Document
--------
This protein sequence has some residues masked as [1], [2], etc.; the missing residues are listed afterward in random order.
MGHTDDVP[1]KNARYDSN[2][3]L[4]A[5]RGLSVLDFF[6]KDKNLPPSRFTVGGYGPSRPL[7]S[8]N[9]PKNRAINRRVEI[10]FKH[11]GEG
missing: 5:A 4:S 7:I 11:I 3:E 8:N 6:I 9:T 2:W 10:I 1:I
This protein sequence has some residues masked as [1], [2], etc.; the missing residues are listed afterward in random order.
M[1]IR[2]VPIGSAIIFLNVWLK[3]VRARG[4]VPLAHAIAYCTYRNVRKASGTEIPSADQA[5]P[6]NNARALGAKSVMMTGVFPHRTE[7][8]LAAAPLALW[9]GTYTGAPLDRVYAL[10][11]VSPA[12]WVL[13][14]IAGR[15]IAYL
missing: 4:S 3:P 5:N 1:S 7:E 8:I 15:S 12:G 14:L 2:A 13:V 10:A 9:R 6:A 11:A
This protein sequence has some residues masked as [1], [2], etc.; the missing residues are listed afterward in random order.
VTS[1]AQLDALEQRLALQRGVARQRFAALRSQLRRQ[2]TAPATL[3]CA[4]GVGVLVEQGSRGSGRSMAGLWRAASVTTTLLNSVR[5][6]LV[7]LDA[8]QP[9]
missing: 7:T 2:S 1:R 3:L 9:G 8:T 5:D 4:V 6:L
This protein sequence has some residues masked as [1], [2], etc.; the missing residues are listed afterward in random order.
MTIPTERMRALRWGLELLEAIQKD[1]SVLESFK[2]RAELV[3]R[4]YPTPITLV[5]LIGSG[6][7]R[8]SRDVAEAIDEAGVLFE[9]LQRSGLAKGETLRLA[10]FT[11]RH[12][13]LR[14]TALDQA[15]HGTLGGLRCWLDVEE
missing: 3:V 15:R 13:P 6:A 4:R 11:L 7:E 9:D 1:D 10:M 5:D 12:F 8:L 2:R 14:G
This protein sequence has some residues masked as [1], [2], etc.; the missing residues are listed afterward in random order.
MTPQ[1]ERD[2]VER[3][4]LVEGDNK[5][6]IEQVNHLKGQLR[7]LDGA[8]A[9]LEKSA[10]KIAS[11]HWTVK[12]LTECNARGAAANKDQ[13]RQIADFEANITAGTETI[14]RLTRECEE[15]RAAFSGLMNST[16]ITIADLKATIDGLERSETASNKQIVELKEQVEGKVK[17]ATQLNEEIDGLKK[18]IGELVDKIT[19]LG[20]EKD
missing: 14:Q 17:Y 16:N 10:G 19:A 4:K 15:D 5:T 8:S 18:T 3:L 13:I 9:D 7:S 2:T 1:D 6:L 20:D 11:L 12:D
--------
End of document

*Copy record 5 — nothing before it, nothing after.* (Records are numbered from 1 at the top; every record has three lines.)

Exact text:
This protein sequence has some residues masked as [1], [2], etc.; the missing residues are listed afterward in random order.
MTPQ[1]ERD[2]VER[3][4]LVEGDNK[5][6]IEQVNHLKGQLR[7]LDGA[8]A[9]LEKSA[10]KIAS[11]HWTVK[12]LTECNARGAAANKDQ[13]RQIADFEANITAGTETI[14]RLTRECEE[15]RAAFSGLMNST[16]ITIADLKATIDGLERSETASNKQIVELKEQVEGKVK[17]ATQLNEEIDGLKK[18]IGELVDKIT[19]LG[20]EKD
missing: 14:Q 17:Y 16:N 10:G 19:A 4:K 15:D 5:T 8:S 18:T 3:L 13:I 9:D 7:S 2:T 1:D 6:L 20:D 11:L 12:D